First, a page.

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Land Reforms In India

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Land reform refers to the government redistributing land from landowners to landless people for agricultural use or other specific purposes. The land is the foundation of all economic activity in every nation. Land reform is a deliberate effort to alter the ownership of agricultural lands, the cultivation techniques used, and the relationship between agriculture and the overall economy. Land reform is considered an important step toward social justice and aims to abolish the exploitative attitude of rich landowning classes over insecure farmers.
 

Land Reforms

Land Reforms in India

Changes to land ownership-related laws, rules, or conventions are referred to as land reform. It refers to the government-initiated or -backed property transfer, typically of agricultural land.

It has been observed that land ownership becomes a deciding factor in the production process combining land and labor. This in turn affects the volume and distribution of the agricultural products. The objective of land reforms is to bring changes in the socio-economic status of the population dependent on agriculture in different ways. Land reform in India was aimed to achieve equity in the distribution of land with the shift of ownership from rich to poor. Since independence, India has taken various measures to implement land reforms to empower the farmers. 

Why were the Land Reforms Introduced?

Most of the lands prior to independence in India were owned by intermediaries, like the zamindars, and jagirdars, and not by the farmers who actually worked on these lands for the production of crops. The farmers suffered from exploitation when the landowners did not pay any heed to agricultural requirements and were only concerned with the collection of land revenue.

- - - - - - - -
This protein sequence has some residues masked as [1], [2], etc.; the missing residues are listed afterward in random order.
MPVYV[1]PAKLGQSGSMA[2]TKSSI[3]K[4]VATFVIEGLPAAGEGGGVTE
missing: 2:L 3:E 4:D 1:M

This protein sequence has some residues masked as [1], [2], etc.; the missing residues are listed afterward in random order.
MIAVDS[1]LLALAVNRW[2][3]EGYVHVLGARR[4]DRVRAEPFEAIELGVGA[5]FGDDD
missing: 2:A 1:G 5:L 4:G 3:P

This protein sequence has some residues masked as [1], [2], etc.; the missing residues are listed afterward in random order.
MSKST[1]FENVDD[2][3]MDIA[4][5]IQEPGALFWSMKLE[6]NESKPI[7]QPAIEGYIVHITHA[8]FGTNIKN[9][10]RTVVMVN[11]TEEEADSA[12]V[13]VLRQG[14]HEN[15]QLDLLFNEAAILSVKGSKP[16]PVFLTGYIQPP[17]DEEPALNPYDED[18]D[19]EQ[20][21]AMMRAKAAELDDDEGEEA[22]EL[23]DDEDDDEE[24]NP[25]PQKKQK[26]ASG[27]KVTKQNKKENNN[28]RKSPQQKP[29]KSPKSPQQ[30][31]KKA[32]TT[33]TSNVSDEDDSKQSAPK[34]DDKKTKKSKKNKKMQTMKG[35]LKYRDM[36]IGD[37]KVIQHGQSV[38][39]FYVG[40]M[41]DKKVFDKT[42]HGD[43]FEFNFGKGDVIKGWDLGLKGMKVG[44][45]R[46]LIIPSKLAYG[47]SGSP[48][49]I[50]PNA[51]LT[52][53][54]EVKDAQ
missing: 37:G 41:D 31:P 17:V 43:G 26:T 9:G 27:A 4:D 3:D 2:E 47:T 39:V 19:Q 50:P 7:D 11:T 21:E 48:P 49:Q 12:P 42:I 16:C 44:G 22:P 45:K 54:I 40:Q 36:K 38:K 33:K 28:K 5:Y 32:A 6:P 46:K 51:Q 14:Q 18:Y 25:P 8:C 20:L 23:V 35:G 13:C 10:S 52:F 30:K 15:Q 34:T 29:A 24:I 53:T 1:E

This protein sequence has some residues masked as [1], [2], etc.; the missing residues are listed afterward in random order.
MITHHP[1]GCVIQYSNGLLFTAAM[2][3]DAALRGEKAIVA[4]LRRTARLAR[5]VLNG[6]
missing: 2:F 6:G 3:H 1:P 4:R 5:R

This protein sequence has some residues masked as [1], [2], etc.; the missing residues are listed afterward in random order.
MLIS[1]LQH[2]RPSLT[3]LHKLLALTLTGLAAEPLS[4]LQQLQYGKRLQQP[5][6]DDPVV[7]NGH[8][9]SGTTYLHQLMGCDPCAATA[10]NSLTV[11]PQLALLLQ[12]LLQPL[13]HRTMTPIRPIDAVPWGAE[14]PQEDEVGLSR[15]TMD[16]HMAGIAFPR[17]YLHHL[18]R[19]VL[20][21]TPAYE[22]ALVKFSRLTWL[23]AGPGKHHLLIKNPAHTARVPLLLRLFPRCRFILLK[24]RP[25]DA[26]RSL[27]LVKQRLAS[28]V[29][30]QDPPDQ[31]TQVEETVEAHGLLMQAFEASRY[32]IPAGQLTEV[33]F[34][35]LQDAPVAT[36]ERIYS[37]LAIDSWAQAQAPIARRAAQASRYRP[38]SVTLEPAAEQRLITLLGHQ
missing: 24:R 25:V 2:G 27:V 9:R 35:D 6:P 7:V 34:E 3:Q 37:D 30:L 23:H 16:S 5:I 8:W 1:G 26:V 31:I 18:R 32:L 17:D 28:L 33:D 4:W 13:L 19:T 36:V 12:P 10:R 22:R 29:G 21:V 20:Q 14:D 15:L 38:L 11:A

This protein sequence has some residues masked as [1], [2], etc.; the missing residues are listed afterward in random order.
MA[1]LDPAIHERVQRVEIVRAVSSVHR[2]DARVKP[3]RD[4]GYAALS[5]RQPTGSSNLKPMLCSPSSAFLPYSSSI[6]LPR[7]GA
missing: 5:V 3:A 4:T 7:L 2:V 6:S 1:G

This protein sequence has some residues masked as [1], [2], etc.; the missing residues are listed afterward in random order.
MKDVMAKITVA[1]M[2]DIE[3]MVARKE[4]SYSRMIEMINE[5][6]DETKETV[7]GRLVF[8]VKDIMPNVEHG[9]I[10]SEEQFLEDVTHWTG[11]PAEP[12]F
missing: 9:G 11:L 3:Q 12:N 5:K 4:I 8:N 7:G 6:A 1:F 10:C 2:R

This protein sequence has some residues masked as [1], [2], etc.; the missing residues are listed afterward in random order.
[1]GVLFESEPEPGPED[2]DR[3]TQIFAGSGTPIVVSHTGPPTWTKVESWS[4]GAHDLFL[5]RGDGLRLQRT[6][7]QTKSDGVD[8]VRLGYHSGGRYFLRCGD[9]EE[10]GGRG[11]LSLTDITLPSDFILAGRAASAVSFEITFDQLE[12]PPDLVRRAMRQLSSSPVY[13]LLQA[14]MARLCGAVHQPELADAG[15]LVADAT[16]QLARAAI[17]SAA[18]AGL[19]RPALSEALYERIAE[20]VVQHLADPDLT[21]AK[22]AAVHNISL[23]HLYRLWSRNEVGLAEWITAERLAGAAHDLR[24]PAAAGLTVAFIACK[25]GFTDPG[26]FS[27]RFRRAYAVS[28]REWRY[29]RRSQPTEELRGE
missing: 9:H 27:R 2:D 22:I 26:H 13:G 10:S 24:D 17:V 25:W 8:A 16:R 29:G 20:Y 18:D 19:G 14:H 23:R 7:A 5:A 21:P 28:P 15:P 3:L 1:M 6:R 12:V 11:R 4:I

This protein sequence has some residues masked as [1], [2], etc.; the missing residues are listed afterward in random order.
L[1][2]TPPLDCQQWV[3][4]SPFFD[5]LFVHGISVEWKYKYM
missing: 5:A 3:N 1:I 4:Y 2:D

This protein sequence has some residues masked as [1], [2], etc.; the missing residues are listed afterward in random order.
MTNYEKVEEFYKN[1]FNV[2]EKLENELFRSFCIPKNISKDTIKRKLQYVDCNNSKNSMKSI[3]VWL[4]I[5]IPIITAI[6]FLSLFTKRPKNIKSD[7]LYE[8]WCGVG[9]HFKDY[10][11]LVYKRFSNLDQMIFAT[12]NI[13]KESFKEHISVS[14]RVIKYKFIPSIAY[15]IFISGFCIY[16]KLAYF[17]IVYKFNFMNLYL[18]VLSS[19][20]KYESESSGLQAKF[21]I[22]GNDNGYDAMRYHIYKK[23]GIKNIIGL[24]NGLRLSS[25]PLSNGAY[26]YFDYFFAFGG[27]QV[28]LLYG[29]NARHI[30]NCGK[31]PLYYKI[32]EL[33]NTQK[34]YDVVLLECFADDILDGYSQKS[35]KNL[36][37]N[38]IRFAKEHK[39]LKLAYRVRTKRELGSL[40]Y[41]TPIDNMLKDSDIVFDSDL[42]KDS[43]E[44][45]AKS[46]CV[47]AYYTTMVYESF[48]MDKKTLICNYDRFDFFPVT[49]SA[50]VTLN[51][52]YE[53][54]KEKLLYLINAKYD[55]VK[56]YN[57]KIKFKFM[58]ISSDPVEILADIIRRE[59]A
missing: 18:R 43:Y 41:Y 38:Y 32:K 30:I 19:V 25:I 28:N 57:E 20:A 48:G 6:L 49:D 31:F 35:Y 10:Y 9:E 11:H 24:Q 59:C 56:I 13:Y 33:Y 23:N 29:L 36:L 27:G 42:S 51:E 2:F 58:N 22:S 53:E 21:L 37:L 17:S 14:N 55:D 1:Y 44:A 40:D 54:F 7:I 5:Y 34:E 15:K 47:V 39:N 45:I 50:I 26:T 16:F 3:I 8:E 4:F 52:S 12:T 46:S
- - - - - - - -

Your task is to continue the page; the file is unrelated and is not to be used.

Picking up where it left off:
After independence in the year 1947, inadequate production from agriculture was present and for fixing the same, the Indian government took necessary measures for altering and regulating the systems and these were important for agrarian reforms in India after that of independence.

Objectives of Land Reforms

The main objectives for Land Reforms are as given below:

  1. Overall renewal of law structure for the agricultural lands in India.
  2. Equal and uniform distribution of agricultural lands, by which concentration of ownership was limited to a few hands.
  3. Abolition of intermediaries of the ancient and medieval land-holding system of India.
  4. Increasing agricultural production with healthy as well as economic practices.

Types of Land Reforms

The types of land reforms prevailing in India are as follows:

Pre-Independence Land Reforms

  1. No ownership of lands for farmers during the British Raj.